Pension income splitting is an important topic for our members, one that our Advisors are often asked about, as it is part of a retirement strategy that can help optimize personal income tax planning. “The important information for our members to know is that the pension they receive from the PSPP is eligible for pension income splitting,” says D’Amico.
“We talk to members about things they need to consider so they are well informed of their options. When it comes to the actual tax reporting and final decisions on income splitting, we encourage them to speak with their accountant or tax advisor because it is important to know their entire financial picture.” OPB Advisors can provide the necessary information to members about pension income splitting, and can also guide members through using our online Retirement Planner’s pension income splitting tool to determine the most beneficial split for the member and their spouse. There is important information about the PSPP and tax rules that we can help our retired members understand – this is why it is important to contact our Advisors before you make any final decisions about your PSPP benefit.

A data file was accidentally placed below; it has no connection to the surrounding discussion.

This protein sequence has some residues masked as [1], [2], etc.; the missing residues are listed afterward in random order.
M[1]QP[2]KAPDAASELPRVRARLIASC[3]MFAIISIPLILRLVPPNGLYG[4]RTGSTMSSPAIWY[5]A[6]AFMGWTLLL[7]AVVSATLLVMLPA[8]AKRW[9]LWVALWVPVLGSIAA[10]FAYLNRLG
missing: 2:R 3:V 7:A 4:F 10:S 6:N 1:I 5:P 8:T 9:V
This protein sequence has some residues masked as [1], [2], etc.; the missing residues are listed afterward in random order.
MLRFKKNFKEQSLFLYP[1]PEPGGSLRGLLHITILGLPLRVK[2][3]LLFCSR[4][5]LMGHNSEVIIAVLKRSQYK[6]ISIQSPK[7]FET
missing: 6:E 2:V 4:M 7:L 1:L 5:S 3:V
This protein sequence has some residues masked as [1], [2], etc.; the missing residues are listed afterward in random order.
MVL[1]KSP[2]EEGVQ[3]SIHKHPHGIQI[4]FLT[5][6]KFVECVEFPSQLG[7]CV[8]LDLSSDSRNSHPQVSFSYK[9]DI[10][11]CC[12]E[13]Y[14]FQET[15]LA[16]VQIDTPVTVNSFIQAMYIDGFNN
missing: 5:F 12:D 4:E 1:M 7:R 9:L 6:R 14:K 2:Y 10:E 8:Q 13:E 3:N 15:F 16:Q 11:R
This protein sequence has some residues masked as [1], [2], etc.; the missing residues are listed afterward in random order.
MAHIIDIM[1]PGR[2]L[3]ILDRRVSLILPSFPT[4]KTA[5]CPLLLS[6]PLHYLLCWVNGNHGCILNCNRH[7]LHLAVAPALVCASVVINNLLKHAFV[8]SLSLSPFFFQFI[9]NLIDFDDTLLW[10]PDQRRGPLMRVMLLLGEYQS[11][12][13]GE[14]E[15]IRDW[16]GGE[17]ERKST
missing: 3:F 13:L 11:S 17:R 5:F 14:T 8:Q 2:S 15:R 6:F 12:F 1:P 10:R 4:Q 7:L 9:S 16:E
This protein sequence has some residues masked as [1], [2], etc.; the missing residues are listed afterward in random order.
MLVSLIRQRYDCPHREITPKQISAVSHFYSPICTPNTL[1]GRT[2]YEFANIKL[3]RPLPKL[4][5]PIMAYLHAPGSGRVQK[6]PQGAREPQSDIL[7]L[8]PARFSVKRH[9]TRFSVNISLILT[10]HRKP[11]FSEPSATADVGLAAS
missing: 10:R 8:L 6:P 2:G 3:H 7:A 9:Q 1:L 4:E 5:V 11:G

Receiving your PSPP benefit while still working
There are members who would like to continue working after they retire, either in their current role or with a different employer. If you decide to continue working and receive your PSPP pension at the same time, and you are working for an employer who contributes to the PSPP – then there are a number of options available to you that an OPB Advisor can help you navigate. This information is important to know and understand in advance of making your decision, because it can impact your pension income.